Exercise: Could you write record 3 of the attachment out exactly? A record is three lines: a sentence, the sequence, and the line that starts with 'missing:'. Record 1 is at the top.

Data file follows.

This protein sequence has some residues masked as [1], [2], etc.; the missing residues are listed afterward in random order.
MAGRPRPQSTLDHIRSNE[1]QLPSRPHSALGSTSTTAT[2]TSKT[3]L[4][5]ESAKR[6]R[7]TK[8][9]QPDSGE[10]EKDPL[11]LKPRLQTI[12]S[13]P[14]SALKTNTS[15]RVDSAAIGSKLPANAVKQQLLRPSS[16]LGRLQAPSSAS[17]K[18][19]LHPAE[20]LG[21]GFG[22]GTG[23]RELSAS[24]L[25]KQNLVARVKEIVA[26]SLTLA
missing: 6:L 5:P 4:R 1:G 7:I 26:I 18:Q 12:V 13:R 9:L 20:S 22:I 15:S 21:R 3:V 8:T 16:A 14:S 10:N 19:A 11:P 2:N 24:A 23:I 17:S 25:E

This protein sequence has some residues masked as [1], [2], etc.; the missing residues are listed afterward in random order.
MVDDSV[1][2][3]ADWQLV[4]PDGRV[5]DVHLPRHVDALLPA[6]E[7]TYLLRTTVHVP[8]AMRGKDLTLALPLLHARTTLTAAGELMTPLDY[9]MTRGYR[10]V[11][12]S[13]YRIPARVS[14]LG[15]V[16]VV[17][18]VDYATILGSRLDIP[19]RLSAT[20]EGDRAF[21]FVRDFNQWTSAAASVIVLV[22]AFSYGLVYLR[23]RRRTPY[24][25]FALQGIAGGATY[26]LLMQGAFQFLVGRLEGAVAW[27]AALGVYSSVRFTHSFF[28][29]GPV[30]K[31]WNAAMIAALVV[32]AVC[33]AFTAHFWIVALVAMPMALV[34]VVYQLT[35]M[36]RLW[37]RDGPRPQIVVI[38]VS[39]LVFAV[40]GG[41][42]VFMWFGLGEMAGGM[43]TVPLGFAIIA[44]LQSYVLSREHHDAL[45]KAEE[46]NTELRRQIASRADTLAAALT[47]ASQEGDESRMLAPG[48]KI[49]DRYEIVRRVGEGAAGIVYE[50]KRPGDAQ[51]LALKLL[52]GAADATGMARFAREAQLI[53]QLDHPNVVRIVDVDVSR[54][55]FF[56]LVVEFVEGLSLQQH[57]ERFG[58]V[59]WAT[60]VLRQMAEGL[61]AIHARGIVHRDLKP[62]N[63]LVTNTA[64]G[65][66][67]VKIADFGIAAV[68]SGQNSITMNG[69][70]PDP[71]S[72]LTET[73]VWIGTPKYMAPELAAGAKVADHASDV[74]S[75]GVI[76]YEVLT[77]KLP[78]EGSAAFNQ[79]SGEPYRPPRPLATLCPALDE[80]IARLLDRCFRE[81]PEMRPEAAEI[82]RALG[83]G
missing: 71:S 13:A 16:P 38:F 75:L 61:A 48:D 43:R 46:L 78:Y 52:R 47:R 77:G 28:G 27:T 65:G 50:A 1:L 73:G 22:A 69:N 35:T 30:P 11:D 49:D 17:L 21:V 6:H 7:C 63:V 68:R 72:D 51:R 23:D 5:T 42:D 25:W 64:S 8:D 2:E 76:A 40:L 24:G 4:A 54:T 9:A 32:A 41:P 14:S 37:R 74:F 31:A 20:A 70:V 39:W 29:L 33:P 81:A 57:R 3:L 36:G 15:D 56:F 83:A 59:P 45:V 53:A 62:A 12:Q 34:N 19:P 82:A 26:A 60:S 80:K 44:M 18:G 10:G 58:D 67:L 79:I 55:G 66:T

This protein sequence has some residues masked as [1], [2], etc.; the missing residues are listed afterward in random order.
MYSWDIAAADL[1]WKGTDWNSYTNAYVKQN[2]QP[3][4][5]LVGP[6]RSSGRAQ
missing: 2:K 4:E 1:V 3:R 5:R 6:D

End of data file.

This protein sequence has some residues masked as [1], [2], etc.; the missing residues are listed afterward in random order.
MYSWDIAAADL[1]WKGTDWNSYTNAYVKQN[2]QP[3][4][5]LVGP[6]RSSGRAQ
missing: 2:K 4:E 1:V 3:R 5:R 6:D